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ARS Home » Research » Publications at this Location » Publication #47230


item Freetly, Harvey
item Klindt, John

Submitted to: Journal of Nutrition
Publication Type: Peer Reviewed Journal
Publication Acceptance Date: 12/22/1995
Publication Date: N/A
Citation: N/A

Interpretive Summary: Increased rates of growth and milk production in ruminants lead to increased yields of high quality human edible protein. Regulation of growth and milk production are partially a function of available nutrients. A principal nutrient required in both tissue growth and milk production is glucose. In ruminants, glucose is primarily produced by the liver and regulation of glucose release by the liver may regulate animal production. This study was done to determine if increasing glucose availability to the animal would decrease the ability of the liver to produce glucose, and thus, result in no net gain in glucose available to the animal. This study showed that glucose production by the liver was only depressed for a short time during glucose infusion, suggesting that a large fraction of the liver glucose production could be maintained. The study further showed that oxygen consumption by the liver was decreased, suggesting that energy expenditure by the animal may have decreased. This study would suggest that feeding strategies that increase glucose release, either dietary or through glucose production by the liver, will not be offset by inhibition of liver glucose production.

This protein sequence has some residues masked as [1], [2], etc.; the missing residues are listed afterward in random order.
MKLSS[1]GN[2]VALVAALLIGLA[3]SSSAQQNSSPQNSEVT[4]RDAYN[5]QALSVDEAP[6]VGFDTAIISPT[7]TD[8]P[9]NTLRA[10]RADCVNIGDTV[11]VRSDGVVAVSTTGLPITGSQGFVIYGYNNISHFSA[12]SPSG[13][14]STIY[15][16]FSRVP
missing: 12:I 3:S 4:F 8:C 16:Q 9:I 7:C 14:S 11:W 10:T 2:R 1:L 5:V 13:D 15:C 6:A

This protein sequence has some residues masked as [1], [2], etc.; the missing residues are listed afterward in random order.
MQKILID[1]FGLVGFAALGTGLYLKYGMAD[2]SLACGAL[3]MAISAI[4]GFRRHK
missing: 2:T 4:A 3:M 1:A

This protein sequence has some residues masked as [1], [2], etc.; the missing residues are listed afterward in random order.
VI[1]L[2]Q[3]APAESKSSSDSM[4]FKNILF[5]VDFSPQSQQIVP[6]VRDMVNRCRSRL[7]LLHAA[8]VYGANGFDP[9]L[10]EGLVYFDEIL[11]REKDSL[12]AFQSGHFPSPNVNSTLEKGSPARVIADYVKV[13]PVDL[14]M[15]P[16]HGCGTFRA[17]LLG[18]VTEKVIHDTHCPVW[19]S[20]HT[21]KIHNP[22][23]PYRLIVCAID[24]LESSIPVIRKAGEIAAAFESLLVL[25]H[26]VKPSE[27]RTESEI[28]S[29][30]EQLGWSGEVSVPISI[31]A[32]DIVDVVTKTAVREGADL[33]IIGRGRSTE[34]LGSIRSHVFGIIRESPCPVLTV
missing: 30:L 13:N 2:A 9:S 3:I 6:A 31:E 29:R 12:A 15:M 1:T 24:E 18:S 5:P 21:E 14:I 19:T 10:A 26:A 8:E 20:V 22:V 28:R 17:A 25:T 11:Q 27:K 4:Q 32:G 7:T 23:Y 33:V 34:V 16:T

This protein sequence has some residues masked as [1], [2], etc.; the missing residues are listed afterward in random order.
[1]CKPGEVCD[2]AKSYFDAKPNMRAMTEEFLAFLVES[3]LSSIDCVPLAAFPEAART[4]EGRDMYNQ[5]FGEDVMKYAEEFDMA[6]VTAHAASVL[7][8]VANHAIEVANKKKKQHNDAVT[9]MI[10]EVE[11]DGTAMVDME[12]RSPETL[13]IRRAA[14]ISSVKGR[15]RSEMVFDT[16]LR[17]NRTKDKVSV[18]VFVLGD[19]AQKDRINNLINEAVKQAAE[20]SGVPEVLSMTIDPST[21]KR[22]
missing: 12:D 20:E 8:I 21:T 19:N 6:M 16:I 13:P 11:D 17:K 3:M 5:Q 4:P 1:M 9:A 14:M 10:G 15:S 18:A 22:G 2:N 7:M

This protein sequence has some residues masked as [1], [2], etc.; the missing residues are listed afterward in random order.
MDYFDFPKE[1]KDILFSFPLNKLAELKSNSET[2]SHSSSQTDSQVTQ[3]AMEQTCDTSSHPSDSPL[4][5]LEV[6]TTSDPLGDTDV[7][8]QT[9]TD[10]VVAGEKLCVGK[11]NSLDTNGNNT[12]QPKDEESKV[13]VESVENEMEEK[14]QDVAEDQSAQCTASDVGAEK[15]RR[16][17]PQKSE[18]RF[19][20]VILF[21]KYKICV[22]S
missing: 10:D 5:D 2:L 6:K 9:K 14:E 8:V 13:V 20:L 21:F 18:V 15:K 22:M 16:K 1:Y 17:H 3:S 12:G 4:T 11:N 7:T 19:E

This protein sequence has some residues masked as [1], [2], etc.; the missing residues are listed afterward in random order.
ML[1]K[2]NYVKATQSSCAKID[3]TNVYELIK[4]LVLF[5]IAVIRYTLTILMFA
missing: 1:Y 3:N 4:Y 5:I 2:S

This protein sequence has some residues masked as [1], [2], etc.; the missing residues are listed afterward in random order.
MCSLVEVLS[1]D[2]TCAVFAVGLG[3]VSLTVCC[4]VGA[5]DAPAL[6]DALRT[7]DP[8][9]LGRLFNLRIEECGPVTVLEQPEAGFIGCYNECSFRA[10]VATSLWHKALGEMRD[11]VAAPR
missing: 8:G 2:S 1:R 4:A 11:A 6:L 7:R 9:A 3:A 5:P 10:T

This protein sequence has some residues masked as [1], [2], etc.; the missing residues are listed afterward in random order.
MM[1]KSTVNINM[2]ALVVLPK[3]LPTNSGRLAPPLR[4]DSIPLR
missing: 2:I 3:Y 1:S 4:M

Technical Abstract: Multicatheterized ewes were used to determine the effect of exogenous glucose infusion on net glucose, insulin, lactate, and oxygen flux by the portal-drained viscera (PDV) and liver of conscious sheep. Glucose was infused into either the mesenteric vein or abdominal vena cava at the same rate as the net hepatic release of glucose for 240 min and net fluxes were determined every 30 min. Site of glucose infusion did not preferentially affect net PDV insulin or oxygen flux or the net liver glucose, insulin or oxygen flux (P>.05). Net PDV glucose release was lower (P=.03) during mesenteric infusion (-3.6 +\- 1.4 mmol/h) than during abdominal vena cava infusion (3.6 +\- 1.3 mmol/h). Net PDV insulin release (P=.03) increased with glucose infusion. Net PDV lactate release (P=.27) and oxygen consumption (P=.26) did not differ over the infusion period. Net hepatic glucose release (P=.03) and oxygen consumption (P=.04) decreased during the infusion period. Net hepatic lactate (P=.11) and insulin release (P=.47) did not differ over the infusion period. Exogenous glucose infusion decreases hepatic aerobic metabolism and the extent that net glucose and insulin fluxes is affected is dependent on length of infusion.